Flash in the Pan

A Quarterly Posting at Tiny Lights

It's Hard In Here For A Wimp

by Arlene L. Mandell

Now that I'm a Medicare-card-carrying woman, I find life has become almost impossibly complex. I'm drowning in a sea of exhortations, fearful that anything I do, or don't do, will hasten my demise.

Take food, for example. When I was growing up in a working class Brooklyn neighborhood in the 1940s, my parents were proud they could provide three square meals a day. Dinner consisted of meat, potatoes, and some sort of vegetable from a can. Today I don't know what I'm supposed to eat . . . or not eat. Every day the newspapers warn: Eat less fat. Eat fewer carbs. Eat more carrots. Exercise to keep all the major bones in your body from becoming brittle and breaking. The TV ads command: Take this pill. Take that pill. Ask your doctor. May cause your heart to stop beating. Exercise caution while standing up, bending down, or opening a can of baked beans.

This year the song that won the Oscar was "It's Hard Out There for a Pimp." Well it's hard in here for a wimp, too, especially one who's trying to use the latest version of a computer program I've been using for twenty years. Last month I replaced my old copier with a new HP Photosmart 3210 All-in One Printer Scanner Copier. I know how to turn it on, press the print button, then turn it off. I put the 197- page manual in a file folder.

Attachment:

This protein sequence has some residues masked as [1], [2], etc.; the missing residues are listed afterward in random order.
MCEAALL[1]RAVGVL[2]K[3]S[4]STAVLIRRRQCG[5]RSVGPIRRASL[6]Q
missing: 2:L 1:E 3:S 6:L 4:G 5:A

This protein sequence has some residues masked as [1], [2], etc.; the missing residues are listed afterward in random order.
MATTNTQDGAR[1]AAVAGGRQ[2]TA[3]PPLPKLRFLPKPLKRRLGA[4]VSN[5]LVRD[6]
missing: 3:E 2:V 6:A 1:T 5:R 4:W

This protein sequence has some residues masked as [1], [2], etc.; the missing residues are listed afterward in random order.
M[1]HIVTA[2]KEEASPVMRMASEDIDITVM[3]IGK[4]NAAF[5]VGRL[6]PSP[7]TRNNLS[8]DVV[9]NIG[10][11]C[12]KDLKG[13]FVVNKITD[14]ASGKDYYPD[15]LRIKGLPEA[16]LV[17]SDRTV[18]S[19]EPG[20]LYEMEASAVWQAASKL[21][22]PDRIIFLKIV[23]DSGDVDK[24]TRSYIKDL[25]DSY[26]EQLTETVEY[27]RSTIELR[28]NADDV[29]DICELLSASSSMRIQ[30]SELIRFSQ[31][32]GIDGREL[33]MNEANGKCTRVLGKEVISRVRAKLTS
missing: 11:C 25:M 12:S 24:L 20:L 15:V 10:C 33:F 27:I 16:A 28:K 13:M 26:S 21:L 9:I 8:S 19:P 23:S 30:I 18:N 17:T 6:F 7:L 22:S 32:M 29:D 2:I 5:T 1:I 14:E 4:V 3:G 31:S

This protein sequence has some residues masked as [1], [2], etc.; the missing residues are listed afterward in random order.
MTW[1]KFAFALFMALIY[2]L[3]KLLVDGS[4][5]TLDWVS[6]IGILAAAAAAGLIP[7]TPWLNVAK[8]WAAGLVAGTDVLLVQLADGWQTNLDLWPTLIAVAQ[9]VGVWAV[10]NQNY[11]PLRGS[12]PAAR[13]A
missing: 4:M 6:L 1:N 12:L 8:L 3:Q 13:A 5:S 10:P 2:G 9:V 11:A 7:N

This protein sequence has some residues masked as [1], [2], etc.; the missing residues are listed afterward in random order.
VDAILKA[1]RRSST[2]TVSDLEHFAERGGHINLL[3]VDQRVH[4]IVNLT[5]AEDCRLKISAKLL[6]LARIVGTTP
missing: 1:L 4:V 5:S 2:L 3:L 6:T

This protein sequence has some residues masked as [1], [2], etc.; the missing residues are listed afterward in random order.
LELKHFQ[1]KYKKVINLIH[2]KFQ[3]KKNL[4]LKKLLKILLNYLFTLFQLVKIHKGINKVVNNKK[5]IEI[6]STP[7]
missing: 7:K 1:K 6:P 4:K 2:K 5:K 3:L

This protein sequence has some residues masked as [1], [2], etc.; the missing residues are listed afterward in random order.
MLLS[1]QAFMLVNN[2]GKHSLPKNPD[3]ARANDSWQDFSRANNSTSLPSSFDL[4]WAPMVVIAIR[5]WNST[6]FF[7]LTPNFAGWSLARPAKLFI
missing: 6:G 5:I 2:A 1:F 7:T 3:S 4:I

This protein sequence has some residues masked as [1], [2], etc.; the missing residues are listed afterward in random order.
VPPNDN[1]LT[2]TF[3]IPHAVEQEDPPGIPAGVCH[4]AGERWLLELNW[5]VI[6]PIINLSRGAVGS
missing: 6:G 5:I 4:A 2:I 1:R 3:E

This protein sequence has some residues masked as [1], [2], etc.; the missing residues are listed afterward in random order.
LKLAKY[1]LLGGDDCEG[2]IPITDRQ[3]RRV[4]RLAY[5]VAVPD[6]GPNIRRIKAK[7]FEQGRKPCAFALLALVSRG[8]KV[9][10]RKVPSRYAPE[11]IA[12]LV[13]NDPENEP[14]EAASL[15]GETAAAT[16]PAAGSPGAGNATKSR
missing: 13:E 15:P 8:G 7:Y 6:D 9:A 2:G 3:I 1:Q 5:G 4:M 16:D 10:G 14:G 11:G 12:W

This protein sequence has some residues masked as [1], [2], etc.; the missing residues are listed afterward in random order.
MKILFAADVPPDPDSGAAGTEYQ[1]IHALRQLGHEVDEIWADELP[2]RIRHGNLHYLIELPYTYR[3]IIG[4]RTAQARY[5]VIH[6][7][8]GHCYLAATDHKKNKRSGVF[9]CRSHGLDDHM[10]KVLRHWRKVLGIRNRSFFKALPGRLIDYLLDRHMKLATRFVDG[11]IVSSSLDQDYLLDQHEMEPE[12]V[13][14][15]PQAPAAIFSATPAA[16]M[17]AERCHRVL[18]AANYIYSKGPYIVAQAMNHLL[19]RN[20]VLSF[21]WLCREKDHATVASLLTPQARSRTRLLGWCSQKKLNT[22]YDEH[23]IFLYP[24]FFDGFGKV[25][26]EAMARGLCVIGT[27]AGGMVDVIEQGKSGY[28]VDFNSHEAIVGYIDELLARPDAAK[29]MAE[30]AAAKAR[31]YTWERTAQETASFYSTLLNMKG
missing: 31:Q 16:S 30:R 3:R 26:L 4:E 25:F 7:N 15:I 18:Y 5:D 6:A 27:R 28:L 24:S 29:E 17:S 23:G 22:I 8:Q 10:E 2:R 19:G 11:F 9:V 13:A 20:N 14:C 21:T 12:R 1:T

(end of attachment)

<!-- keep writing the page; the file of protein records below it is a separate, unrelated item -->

For my 65th birthday, my dear husband bought me a Canon PowerShot A620 Digital Camera. It came with three different Guides. I'm still using that cute little Canon point-and-shoot I bought in 1992. It takes terrific pictures. I don't have to crop, resize, reformat or turn photos into CDs or DVDs. I can just admire my pictures, send a few to my grandson, then paste the rest in a plain, old-fashioned photo album.

I'm proud that I can still accomplish many small and useful tasks, such as pasting recipes on index cards, buying the ingredients, preparing the dish and enjoying the results with my husband, and sometimes sharing them with friends and family at a brunch or dinner party.

And I'm handy, too. When I noticed a light bulb blinking on and off in our antique Italian chandelier, I went into our supply closet, found a new bulb, and voila - the chandelier stopped blinking. Unfortunately, there are more complex devices that resist such simple solutions, such as our seven-zone drip irrigation system that drips all the time when it's turned off, but only drips some of the time in some of the zones when it's turned on. I've called Ira, the Irrigation Man, who may get here by mid-August.

Really, I shouldn't complain. Considering the alternatives, my life is delightful, almost perfect, and will be even better once I get my Advance Health Care Directive Kit filled out and notarized, just in case I don't exercise sufficient caution while opening that can of baked beans.

Arlene L. Mandell, poet, short-story writer and essayist, is occasionally hard at work on her book: My Life on Hemlock Street: A Brooklyn Memoir. E-Mail Arlene

Eighth Flash

Dead End by Jo Lauer
The Knife by Farrell Winter
Beans by G. David Schwartz
Alone In The Dark by Margot Miller
I Thought I Was Asleep by Catherine Montague
Puppy Love by Jack Swenson
We Never Talk About It by Laurel Ollstein
Tech Support by David Macpherson
My Anthem by Bryon D. Howell
Frantic by Suzanne Aubin
Screwed Again by Lauran G. Strait

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